I figured, “Hey, I don’t have something that’s ready for an agent, so I won’t spring the $50 for a meeting!” And then I didn’t prepare a pitch at all. That was a mistake, because there were a lot of other ways to get feedback.

Lessons Learned:

  • There may be other opportunities to pitch your story, even if you don’t pay for one.
  • Even if you don’t pay for agent queries/critiques, it’s helpful to have a brief pitch ready.
  • If you do intend to query, it can be helpful to have a manuscript more or less ready to go around the time you go to your event–just in case, like with NE SCBWI, the agents say their inboxes are open for your pitches!

Overall, it was a super fun experience!

I got halfway through breakfast before I realized that I… should have signed up for more than one day.

It was a fun experience, and in all the most unexpected ways. It was very different than the one-day workshops I’ve attended in the past, and in a much cooler, richer way.

They’re definitely expensive, but if you can manage to attend one? It can be a great way to meet other authors.

First off, I want to make a confession: I signed up for this thing totally on impulse. I really, really wanted to go to a conference this year, but I had missed all the big ones, all the local ones, and all the appropriate ones. So I decided, “Hey, who cares? I just need to to go to something, right? I’m only going so I can meet people, anyway.”

What I’m trying to say is: This was a good conference, but it was totally not for me.

One look at the official website should show you why–and it should have keyed me in, too! So shame on me! Because it’s really pretty obvious: this is a workshop for beginners.

So let’s talk about it!

The Panels

The entire event was presented by Chuck Sambuchino, who’s best known as the editor for the Writer’s Digest Guide to Literary Agents and the author of several comedy and non-fiction books on how to write.

And he’s good. He knows his stuff, he’s inspirational, and he’s funny. He also speaks at roughly five thousand words per minute, so I’m going to guess he really likes his coffee, too.

There were five panels:

  • Your Publishing Options Today: An introduction to traditional publishing and self-publishing with an overview of the pros and cons for each.
  • Everything You Need to Know About Agents, Queries, and Pitching: This covered queries, synopses, and finding agents.
  • Chapter One Critique-Fest: The agents read the first page of several manuscripts and raised their hands at the point when they’d stop reading. Then they all explained what did and didn’t work for them.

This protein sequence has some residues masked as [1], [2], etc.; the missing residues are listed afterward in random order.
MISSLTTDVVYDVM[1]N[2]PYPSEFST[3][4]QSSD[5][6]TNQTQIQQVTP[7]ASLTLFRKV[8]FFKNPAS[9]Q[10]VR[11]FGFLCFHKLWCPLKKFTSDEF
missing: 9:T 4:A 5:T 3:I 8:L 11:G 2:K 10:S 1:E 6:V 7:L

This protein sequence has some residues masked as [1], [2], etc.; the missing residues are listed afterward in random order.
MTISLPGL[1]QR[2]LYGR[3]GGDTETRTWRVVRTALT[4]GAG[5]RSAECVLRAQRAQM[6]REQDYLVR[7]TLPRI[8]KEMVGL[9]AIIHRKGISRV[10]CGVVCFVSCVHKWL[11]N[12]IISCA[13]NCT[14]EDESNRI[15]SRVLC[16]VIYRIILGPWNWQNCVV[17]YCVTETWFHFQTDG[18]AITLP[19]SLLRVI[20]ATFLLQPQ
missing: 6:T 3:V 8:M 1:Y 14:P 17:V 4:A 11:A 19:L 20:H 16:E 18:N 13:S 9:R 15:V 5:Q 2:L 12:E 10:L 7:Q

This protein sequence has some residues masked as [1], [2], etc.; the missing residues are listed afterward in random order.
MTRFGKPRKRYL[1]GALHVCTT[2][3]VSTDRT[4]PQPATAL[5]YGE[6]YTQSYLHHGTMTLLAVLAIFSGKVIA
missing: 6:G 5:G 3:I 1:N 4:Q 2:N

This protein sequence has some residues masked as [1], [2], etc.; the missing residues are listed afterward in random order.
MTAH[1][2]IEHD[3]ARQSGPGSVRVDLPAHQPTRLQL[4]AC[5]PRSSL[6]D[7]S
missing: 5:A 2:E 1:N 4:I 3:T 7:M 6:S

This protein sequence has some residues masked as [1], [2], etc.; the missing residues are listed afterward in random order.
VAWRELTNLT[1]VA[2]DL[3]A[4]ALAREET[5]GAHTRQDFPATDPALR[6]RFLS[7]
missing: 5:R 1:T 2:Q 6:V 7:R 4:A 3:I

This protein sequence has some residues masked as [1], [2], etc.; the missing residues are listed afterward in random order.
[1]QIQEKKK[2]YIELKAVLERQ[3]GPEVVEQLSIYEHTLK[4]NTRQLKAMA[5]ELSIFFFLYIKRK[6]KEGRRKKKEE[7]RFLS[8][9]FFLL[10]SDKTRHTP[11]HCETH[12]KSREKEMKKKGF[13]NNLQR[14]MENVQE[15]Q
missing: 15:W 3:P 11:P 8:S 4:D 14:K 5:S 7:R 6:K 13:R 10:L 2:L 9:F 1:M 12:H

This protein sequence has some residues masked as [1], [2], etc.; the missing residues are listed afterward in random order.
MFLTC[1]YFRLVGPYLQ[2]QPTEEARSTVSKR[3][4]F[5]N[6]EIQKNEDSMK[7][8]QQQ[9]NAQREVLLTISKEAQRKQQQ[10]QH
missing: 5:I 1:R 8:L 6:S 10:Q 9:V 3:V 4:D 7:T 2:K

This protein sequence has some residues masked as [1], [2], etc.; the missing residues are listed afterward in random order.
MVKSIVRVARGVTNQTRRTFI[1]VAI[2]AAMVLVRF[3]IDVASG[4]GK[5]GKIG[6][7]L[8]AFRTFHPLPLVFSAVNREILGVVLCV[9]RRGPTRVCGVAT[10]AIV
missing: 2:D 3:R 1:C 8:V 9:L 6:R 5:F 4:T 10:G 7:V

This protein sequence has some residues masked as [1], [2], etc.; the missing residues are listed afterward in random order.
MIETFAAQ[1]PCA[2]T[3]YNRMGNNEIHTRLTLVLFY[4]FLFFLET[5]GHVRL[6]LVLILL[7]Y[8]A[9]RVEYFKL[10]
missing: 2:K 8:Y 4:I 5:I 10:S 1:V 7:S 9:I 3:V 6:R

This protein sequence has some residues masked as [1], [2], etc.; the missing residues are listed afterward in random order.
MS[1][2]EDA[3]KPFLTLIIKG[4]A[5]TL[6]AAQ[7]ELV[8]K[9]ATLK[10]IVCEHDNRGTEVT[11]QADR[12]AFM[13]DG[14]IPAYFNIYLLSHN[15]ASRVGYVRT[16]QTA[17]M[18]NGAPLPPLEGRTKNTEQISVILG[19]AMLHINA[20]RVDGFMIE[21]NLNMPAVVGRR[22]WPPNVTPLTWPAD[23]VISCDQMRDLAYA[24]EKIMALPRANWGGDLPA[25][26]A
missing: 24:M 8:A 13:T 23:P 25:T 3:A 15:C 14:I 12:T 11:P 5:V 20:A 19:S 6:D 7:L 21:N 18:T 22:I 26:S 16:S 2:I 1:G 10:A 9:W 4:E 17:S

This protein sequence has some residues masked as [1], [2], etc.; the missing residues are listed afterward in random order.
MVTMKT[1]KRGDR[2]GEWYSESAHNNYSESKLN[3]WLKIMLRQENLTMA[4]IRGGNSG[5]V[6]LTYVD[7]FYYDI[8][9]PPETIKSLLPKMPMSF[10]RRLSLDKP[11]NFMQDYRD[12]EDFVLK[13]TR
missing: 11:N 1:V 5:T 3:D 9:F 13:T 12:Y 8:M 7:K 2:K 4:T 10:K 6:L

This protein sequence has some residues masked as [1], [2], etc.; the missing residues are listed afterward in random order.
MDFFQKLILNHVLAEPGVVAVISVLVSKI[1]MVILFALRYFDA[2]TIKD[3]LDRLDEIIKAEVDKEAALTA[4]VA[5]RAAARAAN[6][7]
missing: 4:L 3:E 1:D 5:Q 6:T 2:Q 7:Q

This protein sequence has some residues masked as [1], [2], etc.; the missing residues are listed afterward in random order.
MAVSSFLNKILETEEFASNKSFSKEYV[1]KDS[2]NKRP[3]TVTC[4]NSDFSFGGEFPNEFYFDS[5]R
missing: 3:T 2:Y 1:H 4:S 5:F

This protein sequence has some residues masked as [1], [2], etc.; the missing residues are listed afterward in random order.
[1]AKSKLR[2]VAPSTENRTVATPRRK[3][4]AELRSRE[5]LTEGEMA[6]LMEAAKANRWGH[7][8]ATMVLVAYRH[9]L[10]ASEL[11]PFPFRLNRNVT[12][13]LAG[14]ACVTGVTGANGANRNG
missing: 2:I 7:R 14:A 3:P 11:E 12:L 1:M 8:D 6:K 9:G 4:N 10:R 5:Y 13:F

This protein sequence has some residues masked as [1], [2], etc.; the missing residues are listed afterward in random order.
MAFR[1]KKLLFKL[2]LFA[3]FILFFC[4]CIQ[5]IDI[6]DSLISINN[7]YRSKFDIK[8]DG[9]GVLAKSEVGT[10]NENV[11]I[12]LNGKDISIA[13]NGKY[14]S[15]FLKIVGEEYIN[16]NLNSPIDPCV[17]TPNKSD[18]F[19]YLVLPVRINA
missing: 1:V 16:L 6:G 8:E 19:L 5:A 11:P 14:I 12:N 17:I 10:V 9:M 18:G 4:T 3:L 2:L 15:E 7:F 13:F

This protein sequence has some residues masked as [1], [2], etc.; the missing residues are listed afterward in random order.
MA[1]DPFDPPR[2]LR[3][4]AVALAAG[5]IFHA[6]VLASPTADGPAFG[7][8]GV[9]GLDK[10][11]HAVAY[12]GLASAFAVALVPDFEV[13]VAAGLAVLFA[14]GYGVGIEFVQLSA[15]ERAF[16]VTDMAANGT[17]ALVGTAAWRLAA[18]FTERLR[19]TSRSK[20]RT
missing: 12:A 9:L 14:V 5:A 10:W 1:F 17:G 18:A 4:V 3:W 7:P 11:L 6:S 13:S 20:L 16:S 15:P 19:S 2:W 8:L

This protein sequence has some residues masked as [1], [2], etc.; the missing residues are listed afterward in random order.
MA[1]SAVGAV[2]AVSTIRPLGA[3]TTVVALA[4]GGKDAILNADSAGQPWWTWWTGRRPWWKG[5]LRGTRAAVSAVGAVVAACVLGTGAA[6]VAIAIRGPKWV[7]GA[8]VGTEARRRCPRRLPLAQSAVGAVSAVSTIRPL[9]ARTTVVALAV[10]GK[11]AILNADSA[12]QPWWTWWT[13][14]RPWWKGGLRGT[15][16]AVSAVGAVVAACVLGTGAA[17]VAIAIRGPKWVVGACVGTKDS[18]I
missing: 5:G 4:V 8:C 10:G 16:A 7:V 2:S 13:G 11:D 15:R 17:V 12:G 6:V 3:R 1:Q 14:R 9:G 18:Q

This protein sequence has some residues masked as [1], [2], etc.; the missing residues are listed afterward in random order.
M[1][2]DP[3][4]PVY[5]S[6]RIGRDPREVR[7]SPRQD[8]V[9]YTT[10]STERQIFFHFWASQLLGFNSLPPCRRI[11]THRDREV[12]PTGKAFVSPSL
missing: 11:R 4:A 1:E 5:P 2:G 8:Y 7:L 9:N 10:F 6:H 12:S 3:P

• How to Market Yourself And Your Books: A one-hour summary of Chuck’s book, Create Your Writer Platform, which went through why you need a social media platform and how it can (and can’t) help you.
  • How to Get Published: 10 Professional Writing Practices That You Need to Know NOW to Find Success as a Writer: Just a nice, rah-rah, inspirational speech with ten common-sense tips on writing.

Did I get a lot of out them? Er, not really. But I’m not the target audience here. I’ve queried three novels. I know what agents are, I know how to write queries, and I know what to do when you get a full request. I might not have an agent yet, but I at least know how to get there.

But would this kind of workshop be useful for a beginner? Definitely! It provided a high-level overview of where to publish, how to query, how to find an agent, what agents think when they read your stuff, and how to promote yourself along the way. For someone who has just started writing and has a gist of what publishing is about, this would be great.

Mostly, Chuck is just a really good speaker. None of this was new to me, sure. But I was very rarely bored. Chuck is fun enough to listen to that the panels were entertaining even when their content was pretty basic.

So What Did I Get Out of It?

I was in a stupid-lousy situation, really. I had already queried Justice Unending, my 65,000-word YA fantasy, to all the YA agents attending. (It’s also pretty much done–I’ve finished its query runs and moved on to small/medium presses.) I have the first draft of a MG fantasy done, but I finished that a couple of weeks ago. I’m really not ready to pitch that thing.

And I’ve already mentioned that I didn’t get a lot out of the panels. So what did I enjoy?

Networking!

Seriously. I don’t get out a lot. I definitely don’t meet a lot of other writers. I’m reasonably new to the Boston area, I’m shy as heck, and I haven’t really reached out to others. So hey, committing myself to a conference kind of forced me to get out and meet people, right?

And that was worth the price of admission. Sure, sure, yeah–I could probably have achieved the same thing by being less shy and going to SCBWI events. Or joining a writing group. Or something. But this was the kick in the butt I needed to go out and talk to writers. And it was fun.

So, overall…?

I don’t know if Writers Digest throws these mini-workshops often, but if you’re new to publishing, new to writing, and want a great, big infodump on how it works, then these workshops aren’t a bad deal. It was a one-day event, it wasn’t ridiculously expensive, and Chuck was a great speaker. As far as conferences go, that’s about as low a barrier to entry as you can get.